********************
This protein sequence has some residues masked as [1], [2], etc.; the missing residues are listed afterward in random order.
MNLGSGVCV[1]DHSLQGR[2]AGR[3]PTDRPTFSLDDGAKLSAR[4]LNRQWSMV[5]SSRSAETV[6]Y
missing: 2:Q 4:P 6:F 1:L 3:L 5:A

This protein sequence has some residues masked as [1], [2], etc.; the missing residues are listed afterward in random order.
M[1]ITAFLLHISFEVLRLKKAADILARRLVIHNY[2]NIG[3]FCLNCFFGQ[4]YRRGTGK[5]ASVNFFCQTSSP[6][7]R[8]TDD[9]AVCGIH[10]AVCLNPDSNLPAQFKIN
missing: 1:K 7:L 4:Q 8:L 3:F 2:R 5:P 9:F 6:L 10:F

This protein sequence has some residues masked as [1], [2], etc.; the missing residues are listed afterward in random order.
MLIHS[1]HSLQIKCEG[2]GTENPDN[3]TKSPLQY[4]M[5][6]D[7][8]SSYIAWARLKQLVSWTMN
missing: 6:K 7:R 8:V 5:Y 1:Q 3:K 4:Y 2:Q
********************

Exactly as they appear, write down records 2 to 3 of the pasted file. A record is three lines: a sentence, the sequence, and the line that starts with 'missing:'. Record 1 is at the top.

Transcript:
This protein sequence has some residues masked as [1], [2], etc.; the missing residues are listed afterward in random order.
M[1]ITAFLLHISFEVLRLKKAADILARRLVIHNY[2]NIG[3]FCLNCFFGQ[4]YRRGTGK[5]ASVNFFCQTSSP[6][7]R[8]TDD[9]AVCGIH[10]AVCLNPDSNLPAQFKIN
missing: 1:K 7:L 4:Q 8:L 3:F 2:R 5:P 9:F 6:L 10:F

This protein sequence has some residues masked as [1], [2], etc.; the missing residues are listed afterward in random order.
MLIHS[1]HSLQIKCEG[2]GTENPDN[3]TKSPLQY[4]M[5][6]D[7][8]SSYIAWARLKQLVSWTMN
missing: 6:K 7:R 8:V 5:Y 1:Q 3:K 4:Y 2:Q